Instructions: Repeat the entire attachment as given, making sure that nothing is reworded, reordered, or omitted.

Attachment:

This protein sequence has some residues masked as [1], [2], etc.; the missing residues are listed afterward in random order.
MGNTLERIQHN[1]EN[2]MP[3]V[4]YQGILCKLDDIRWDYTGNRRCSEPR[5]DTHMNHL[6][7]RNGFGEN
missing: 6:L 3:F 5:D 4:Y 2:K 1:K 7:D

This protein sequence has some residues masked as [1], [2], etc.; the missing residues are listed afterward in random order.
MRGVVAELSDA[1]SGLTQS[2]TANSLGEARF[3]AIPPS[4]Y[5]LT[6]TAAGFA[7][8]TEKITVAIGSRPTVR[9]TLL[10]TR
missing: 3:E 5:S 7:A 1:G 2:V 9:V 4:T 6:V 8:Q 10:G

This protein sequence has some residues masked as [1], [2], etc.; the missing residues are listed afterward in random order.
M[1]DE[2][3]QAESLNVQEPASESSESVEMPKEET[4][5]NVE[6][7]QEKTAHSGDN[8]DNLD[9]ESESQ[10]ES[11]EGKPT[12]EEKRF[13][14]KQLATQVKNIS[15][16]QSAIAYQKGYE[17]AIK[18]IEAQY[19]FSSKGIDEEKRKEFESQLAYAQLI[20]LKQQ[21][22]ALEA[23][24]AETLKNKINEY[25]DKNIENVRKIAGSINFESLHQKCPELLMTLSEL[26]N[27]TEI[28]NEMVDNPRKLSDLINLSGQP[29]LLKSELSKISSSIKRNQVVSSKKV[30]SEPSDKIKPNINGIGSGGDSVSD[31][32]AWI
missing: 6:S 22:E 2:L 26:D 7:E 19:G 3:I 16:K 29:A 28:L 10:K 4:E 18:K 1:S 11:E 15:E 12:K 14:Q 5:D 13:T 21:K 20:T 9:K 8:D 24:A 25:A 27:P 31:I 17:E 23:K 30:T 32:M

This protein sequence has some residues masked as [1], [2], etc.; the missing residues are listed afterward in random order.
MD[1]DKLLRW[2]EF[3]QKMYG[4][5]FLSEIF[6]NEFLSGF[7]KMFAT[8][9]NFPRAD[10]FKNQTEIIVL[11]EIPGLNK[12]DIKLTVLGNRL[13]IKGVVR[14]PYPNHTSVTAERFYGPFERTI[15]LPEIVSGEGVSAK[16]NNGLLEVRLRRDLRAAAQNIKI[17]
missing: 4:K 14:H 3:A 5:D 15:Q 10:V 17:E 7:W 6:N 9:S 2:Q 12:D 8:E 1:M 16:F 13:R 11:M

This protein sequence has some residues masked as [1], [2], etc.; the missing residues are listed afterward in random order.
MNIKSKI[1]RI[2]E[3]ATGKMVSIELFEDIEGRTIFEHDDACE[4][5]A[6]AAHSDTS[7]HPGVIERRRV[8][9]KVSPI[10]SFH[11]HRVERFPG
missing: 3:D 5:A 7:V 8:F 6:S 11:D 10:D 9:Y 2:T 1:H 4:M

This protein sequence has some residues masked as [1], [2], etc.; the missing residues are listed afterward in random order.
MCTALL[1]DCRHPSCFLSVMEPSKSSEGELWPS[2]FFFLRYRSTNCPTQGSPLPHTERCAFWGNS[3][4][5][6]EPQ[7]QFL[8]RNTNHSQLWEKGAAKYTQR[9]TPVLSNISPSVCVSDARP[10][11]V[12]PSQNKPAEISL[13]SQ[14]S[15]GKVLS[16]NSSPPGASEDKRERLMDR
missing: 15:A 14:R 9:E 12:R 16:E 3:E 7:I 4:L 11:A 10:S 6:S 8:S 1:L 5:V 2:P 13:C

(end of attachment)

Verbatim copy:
This protein sequence has some residues masked as [1], [2], etc.; the missing residues are listed afterward in random order.
MGNTLERIQHN[1]EN[2]MP[3]V[4]YQGILCKLDDIRWDYTGNRRCSEPR[5]DTHMNHL[6][7]RNGFGEN
missing: 6:L 3:F 5:D 4:Y 2:K 1:K 7:D

This protein sequence has some residues masked as [1], [2], etc.; the missing residues are listed afterward in random order.
MRGVVAELSDA[1]SGLTQS[2]TANSLGEARF[3]AIPPS[4]Y[5]LT[6]TAAGFA[7][8]TEKITVAIGSRPTVR[9]TLL[10]TR
missing: 3:E 5:S 7:A 1:G 2:V 9:V 4:T 6:V 8:Q 10:G

This protein sequence has some residues masked as [1], [2], etc.; the missing residues are listed afterward in random order.
M[1]DE[2][3]QAESLNVQEPASESSESVEMPKEET[4][5]NVE[6][7]QEKTAHSGDN[8]DNLD[9]ESESQ[10]ES[11]EGKPT[12]EEKRF[13][14]KQLATQVKNIS[15][16]QSAIAYQKGYE[17]AIK[18]IEAQY[19]FSSKGIDEEKRKEFESQLAYAQLI[20]LKQQ[21][22]ALEA[23][24]AETLKNKINEY[25]DKNIENVRKIAGSINFESLHQKCPELLMTLSEL[26]N[27]TEI[28]NEMVDNPRKLSDLINLSGQP[29]LLKSELSKISSSIKRNQVVSSKKV[30]SEPSDKIKPNINGIGSGGDSVSD[31][32]AWI
missing: 6:S 22:E 2:L 26:D 7:E 19:G 3:I 16:K 29:A 28:L 10:K 4:E 18:K 1:S 11:E 15:E 12:K 14:Q 5:D 13:T 21:K 20:T 9:K 8:D 24:A 25:A 27:P 31:I 17:E 23:K 30:T 32:M

This protein sequence has some residues masked as [1], [2], etc.; the missing residues are listed afterward in random order.
MD[1]DKLLRW[2]EF[3]QKMYG[4][5]FLSEIF[6]NEFLSGF[7]KMFAT[8][9]NFPRAD[10]FKNQTEIIVL[11]EIPGLNK[12]DIKLTVLGNRL[13]IKGVVR[14]PYPNHTSVTAERFYGPFERTI[15]LPEIVSGEGVSAK[16]NNGLLEVRLRRDLRAAAQNIKI[17]
missing: 4:K 14:H 3:A 5:D 15:Q 10:V 17:E 7:W 6:N 9:S 2:Q 12:D 8:E 1:M 16:F 13:R 11:M

This protein sequence has some residues masked as [1], [2], etc.; the missing residues are listed afterward in random order.
MNIKSKI[1]RI[2]E[3]ATGKMVSIELFEDIEGRTIFEHDDACE[4][5]A[6]AAHSDTS[7]HPGVIERRRV[8][9]KVSPI[10]SFH[11]HRVERFPG
missing: 3:D 5:A 7:V 8:F 6:S 11:D 10:D 9:Y 2:T 1:H 4:M

This protein sequence has some residues masked as [1], [2], etc.; the missing residues are listed afterward in random order.
MCTALL[1]DCRHPSCFLSVMEPSKSSEGELWPS[2]FFFLRYRSTNCPTQGSPLPHTERCAFWGNS[3][4][5][6]EPQ[7]QFL[8]RNTNHSQLWEKGAAKYTQR[9]TPVLSNISPSVCVSDARP[10][11]V[12]PSQNKPAEISL[13]SQ[14]S[15]GKVLS[16]NSSPPGASEDKRERLMDR
missing: 15:A 14:R 9:E 12:R 16:E 3:E 7:I 4:L 11:A 10:S 6:S 8:S 1:L 5:V 2:P 13:C